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JOHANNESBURG - Anglo American has slashed its 2020 expenditure guidance by $1billion (R19bn) as part of the globally diversified mining giant’s measures to protect the business against the coronavirus (Covid-19) pandemic uncertainties.
Group chief executive Mark Cutifani said that the company had identified cost savings of at least $500million that would include restrictions on discretionary spending, certain research and development and marketing, as well as central overheads, demobilisation of non-essential services and deferral of certain exploration and evaluation activities.
Cutifani said that the group expected a $1.5bn earnings benefit from both weaker producer currencies and oil prices, and that it was in a strong financial position for the uncertainties.
"The group had liquidity of $14.5bn at the end of March, with more than $6bn of cash, including the proceeds from $1.5bn of US bond issuances," he said.
The group said lockdowns had significantly impacted diamond production in southern Africa, manufacturing in India, and retail operations in the US.
It said consumer demand had returned in China.
The company also said the national lockdown in South Africa cut its first quarter production by 2percent, while refined Platinum Group Metals (PGM) production plunged after the Anglo Converter Plant (ACP) was shut for repairs.
It said refined platinum production fell 34percent while palladium eased 26percent on a like-for-like basis, largely on the ACP shutdown.
Meanwhile, Gold Fields said it had reduced its net debt during the quarter ended March to $1.26bn from $1.6bn in December.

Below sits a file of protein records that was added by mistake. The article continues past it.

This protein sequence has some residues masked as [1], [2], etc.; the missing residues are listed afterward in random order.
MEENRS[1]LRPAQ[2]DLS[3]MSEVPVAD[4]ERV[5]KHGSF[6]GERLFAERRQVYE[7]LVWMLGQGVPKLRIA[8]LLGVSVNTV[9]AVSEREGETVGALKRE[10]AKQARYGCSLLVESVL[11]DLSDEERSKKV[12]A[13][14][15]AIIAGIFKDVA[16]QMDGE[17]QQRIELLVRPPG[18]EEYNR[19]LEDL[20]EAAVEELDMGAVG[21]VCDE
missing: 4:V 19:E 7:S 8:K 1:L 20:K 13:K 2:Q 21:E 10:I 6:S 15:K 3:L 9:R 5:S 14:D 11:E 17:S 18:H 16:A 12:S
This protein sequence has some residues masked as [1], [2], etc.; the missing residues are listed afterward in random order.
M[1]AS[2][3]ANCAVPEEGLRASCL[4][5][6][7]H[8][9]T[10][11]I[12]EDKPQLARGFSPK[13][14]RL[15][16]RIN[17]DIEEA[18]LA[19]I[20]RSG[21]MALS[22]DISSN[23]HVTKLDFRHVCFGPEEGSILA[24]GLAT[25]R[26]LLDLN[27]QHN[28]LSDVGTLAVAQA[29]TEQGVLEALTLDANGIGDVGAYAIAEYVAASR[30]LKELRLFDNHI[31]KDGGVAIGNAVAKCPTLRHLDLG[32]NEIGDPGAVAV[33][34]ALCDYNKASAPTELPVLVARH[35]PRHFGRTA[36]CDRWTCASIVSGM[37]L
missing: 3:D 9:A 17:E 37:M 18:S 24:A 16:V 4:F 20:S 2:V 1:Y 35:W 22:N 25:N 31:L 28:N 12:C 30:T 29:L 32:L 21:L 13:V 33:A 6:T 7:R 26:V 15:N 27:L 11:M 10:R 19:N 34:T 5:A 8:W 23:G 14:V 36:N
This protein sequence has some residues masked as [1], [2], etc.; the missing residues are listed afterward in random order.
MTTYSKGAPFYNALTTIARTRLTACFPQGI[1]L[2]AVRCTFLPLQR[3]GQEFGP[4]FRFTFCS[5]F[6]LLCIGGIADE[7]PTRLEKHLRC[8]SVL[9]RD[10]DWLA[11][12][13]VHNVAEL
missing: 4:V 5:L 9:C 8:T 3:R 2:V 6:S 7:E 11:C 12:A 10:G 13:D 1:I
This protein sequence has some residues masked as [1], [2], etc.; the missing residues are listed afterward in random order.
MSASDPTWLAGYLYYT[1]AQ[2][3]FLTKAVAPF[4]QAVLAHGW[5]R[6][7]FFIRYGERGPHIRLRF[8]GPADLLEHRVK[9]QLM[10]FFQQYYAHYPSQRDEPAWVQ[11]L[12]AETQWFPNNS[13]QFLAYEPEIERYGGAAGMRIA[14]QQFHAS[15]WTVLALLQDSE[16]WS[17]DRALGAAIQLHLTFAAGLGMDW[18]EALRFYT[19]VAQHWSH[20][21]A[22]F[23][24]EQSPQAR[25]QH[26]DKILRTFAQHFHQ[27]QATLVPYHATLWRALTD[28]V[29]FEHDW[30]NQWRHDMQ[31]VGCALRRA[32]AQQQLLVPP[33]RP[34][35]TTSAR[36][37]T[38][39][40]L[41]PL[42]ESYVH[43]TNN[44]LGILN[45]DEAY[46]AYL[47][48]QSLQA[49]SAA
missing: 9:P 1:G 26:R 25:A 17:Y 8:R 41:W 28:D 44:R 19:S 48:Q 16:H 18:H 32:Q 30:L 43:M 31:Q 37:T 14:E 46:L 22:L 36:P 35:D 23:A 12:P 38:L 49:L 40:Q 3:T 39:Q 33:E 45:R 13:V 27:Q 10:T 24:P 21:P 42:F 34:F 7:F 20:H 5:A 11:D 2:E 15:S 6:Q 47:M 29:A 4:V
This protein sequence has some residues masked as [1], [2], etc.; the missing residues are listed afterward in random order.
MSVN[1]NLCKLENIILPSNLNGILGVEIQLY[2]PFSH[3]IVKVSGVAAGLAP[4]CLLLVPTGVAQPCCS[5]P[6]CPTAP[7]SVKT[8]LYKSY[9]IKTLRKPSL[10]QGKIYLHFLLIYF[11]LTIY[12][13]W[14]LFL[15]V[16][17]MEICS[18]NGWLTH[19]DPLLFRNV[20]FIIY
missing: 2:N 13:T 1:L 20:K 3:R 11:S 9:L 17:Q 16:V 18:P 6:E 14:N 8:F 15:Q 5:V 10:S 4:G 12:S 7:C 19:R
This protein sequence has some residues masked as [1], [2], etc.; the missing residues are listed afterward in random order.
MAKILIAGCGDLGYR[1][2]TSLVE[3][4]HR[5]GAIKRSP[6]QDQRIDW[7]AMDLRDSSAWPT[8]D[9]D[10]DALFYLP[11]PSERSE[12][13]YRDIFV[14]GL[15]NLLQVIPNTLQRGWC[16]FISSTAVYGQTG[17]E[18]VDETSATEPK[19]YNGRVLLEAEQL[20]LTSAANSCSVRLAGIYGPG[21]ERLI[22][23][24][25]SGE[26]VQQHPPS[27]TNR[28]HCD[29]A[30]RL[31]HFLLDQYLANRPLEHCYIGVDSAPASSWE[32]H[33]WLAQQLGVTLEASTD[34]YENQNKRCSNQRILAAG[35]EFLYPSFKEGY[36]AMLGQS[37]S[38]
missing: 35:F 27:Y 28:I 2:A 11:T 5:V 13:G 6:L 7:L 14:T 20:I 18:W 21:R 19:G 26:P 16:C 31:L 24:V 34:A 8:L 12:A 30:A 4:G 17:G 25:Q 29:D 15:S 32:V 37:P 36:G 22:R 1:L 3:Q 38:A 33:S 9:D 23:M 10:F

The company also said that it was ramping up its South Deep mine with the recall of employees and measures to implement Covid-19 standard operating procedures.
The mine will initially operate at 50percent employment levels in line with the government directive.
Gold Fields said it would ramp up the lost production at the mine to 32000 ounces.
Chief executive Nick Holland said: "2020 will go down in history as being a year when a global pandemic disrupted and changed the world as we know it. Over the past months, the effects of Covid-19 have been pervasive."
Sibanye-Stillwater also welcomed the government’s approach to manage the pandemic.
"We fully support the measures taken thus far by the South African government to manage the Covid-19 pandemic and welcome the pragmatic approach taken to resume partial economic activity in the industry," said Sibanye-Stillwater chief executive Neal Froneman.
"Also for safeguarding the health of employees in line with the currently available global and local health guidelines and protocols."